According to the International Agency for Research on Cancer (IARC), the following compounds have the potential to cause and worsen lung cancer.

  • Asbestos. All varieties include actinolite, amosite, anthophyllite, chrysotile, crocidolite, and tremolite.
  • Beryllium and beryllium compounds
  • Bis (chloromethyl) ether and chloromethyl methyl ether (technical grade).
  • Cadmium and cadmium compounds
  • Compounds of chromium (VI).
  • Coal pitch.
  • Engine exhaust, diesel
  • Nickel compounds.
  • Outdoor air pollution
  • Particulate matter in outdoor air pollution
  • Plutonium.
  • Radon-222 and its byproducts
  • Silica dust and crystals, such as quartz or cristobalite
  • Soot.
  • Sulfur mustard.
  • Tobacco smoke.
  • Welding fumes.
  • X-ray and gamma radiation

The following occupations have a high risk of lung cancer:

1. Medical workers

Medical workers are particularly vulnerable to lung diseases that can lead to cancer, such as tuberculosis and influenza. Latex exposure to alcohol, such as through gloves, can potentially have a negative impact on lung health.

2. Factory workers

Factory workers may be exposed to a variety of hazards. Burning smoke, metal, and fine sand, for example, can all harm lung health. Silicosis can also be caused by inhaling too much silica.

3. Construction workers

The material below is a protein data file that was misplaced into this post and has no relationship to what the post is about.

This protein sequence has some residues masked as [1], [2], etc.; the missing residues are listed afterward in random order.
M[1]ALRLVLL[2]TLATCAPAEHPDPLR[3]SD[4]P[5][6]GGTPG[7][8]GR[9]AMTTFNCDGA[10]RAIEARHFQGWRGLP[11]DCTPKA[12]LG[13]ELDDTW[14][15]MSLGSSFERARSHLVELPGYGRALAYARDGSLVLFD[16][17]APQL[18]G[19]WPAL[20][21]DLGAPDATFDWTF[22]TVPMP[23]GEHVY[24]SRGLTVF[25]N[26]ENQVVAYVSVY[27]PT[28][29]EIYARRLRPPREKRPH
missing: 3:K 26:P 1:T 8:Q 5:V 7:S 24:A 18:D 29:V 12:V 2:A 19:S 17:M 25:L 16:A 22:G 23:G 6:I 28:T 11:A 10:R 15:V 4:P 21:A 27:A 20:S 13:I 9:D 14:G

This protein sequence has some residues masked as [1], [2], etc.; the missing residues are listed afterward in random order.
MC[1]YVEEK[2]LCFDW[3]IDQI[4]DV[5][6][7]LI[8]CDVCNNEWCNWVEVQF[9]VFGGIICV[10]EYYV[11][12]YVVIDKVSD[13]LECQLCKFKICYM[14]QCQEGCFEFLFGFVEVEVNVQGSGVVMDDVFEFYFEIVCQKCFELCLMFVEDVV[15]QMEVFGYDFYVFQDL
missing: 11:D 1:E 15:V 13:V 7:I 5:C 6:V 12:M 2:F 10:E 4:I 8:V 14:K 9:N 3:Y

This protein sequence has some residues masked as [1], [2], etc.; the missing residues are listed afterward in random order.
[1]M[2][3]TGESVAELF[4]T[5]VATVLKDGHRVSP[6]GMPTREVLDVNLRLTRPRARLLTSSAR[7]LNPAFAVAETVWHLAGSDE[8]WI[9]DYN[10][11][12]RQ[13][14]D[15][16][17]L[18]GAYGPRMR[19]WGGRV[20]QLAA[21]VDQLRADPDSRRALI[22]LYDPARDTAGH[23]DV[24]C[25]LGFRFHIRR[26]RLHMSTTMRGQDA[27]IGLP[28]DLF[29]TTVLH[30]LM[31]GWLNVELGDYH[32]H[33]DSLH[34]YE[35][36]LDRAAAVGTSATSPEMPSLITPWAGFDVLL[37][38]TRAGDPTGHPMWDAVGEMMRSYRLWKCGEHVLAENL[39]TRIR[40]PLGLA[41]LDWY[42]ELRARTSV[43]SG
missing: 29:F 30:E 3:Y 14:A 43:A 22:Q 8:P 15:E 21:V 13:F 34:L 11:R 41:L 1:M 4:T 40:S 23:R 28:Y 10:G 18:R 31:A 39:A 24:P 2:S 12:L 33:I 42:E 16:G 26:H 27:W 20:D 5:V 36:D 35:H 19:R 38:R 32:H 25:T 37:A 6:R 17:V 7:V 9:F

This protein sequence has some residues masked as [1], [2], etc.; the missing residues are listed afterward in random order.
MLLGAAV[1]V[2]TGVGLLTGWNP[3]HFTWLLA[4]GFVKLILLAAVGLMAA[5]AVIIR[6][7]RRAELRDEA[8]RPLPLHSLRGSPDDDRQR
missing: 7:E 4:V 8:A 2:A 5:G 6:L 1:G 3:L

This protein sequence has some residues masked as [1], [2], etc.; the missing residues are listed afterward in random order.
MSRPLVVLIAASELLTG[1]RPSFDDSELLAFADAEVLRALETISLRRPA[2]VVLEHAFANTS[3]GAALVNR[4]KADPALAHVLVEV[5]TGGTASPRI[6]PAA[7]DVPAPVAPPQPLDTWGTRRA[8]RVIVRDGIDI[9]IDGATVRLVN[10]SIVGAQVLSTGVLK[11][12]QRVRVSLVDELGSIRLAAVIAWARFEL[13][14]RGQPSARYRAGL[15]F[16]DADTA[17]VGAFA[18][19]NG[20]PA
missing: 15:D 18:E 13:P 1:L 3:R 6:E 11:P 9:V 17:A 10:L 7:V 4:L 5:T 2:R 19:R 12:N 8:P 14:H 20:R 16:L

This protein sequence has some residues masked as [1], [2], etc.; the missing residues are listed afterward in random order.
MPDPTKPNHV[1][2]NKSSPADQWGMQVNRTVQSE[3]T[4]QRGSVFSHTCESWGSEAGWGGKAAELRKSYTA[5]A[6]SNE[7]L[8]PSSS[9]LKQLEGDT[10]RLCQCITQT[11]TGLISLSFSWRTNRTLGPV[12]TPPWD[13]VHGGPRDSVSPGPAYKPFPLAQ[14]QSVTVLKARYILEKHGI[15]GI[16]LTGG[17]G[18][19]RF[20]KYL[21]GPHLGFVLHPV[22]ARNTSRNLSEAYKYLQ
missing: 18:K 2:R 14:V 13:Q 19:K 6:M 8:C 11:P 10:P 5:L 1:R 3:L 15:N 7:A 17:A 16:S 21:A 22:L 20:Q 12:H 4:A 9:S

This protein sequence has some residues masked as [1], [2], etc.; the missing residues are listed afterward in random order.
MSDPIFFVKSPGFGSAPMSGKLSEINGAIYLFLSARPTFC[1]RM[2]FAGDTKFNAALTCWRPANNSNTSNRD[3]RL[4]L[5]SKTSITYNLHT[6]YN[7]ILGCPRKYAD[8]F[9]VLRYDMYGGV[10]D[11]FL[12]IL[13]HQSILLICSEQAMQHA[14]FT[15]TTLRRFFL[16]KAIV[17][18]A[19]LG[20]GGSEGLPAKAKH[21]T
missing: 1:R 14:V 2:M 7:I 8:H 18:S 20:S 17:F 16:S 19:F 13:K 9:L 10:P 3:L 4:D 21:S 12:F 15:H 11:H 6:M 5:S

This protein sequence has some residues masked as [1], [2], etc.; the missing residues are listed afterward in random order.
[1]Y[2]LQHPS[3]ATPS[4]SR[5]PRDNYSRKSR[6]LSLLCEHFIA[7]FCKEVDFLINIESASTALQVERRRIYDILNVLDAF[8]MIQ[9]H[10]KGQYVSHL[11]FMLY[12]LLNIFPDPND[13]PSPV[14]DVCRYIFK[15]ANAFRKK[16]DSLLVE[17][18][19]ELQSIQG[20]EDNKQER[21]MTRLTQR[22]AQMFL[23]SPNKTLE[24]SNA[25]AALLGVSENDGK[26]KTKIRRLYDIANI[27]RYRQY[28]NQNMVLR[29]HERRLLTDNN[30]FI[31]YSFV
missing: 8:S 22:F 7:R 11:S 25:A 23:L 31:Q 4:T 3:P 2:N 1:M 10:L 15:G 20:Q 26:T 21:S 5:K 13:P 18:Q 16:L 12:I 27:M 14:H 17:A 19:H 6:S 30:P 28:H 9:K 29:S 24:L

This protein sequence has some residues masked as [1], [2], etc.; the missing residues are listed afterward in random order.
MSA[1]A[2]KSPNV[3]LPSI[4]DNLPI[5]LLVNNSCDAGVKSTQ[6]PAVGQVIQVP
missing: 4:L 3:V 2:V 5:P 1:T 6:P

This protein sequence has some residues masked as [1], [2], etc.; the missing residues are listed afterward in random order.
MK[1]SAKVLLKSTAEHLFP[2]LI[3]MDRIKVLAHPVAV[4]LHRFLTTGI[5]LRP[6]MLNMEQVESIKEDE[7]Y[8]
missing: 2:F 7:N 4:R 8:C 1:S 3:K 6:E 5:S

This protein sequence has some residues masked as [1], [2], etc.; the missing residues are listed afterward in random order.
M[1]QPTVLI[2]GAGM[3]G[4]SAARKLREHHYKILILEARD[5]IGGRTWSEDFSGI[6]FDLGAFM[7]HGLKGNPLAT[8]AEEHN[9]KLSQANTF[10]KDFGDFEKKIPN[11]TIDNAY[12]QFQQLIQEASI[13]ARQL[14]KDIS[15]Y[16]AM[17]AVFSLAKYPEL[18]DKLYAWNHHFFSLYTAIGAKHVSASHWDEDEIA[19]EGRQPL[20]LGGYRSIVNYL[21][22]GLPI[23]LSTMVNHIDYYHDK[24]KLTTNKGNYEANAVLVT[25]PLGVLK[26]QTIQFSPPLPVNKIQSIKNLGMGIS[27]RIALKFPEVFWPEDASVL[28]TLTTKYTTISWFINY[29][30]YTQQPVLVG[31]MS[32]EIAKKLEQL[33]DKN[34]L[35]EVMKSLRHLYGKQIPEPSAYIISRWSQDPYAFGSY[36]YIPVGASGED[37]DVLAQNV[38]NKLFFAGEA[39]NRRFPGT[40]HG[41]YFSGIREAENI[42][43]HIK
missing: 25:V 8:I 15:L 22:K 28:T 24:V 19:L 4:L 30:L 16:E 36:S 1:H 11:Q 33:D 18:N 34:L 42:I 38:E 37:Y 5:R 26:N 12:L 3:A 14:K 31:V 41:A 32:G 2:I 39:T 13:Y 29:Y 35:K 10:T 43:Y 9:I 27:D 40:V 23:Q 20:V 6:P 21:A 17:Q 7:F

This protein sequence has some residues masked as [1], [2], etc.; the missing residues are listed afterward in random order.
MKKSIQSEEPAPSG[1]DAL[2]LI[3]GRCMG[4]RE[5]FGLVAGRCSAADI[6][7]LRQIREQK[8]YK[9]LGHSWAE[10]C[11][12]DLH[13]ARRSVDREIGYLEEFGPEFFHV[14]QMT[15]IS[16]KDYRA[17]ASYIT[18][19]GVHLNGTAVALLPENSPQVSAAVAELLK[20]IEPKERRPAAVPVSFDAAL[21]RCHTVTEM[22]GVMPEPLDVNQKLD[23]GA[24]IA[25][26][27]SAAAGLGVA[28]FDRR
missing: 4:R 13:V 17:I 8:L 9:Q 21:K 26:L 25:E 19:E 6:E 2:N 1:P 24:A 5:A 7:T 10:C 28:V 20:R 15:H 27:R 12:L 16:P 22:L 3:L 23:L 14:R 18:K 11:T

Asbestos is a very dangerous material if inhaled over a long period of time. This material is so prevalent in building construction situations that it endangers the health of personnel nearby. Mesothelioma, a kind of cancer, can be caused by even minor exposure.

4. Firefighter

When faced with thick smoke, it's difficult not to think of firefighters. Firefighters must contend with smoke from burning materials ranging from plastic to wood to metal as part of their job to extinguish fires. As a result, firefighters must be outfitted with self-contained breathing apparatus that must always be used.

5. Miners

Miners work underground, where much of the material has accumulated, including coal dust. As a result, miners are in danger of developing lung disorders such as bronchitis and pneumoconiosis (black lungs).

Screening and prevention

Cancer risk can be reduced in the following ways:

  • Do not smoke or be exposed to secondhand smoke.
  • Maintain your body weight by consuming nutritious foods and exercising regularly.
  • Avoid or limit alcohol consumption.
  • Avoid exposure to smoke, dust, and other fine particles by using a mask.
  • Comply with job safety procedures to avoid radiation from dangerous materials.

If the aforementioned preventive steps fail, the only way to find out if malignant or precancerous cells are forming in your body is to get screened. If you think you are experiencing the symptoms of lung cancer, seek medical screening right away.

One of the lung screenings is a low-dose computed tomography scan (CT-Scan). Medical personnel will first review your medical records and do an initial checkup (if necessary) before beginning the CT scan procedure. If cancer cells are found and reach a specific stage, a biopsy or surgery may be recommended.

The lungs are a pair of vital organs. They cannot be changed or limited to one course. That’s why we must take care of our lungs' health.

ReferenceNational Library of Medicine. Accessed in 2023. Occupational Exposure and Lung Cancer. Weissman, D. N., & Howard, J. (2018). Work-Related Lung Cancer: The Practitioner’s Perspective. American Journal of Public Health, 108(10), 1290. Accessed in 2023. WHO. Accessed in 2023. Cancer.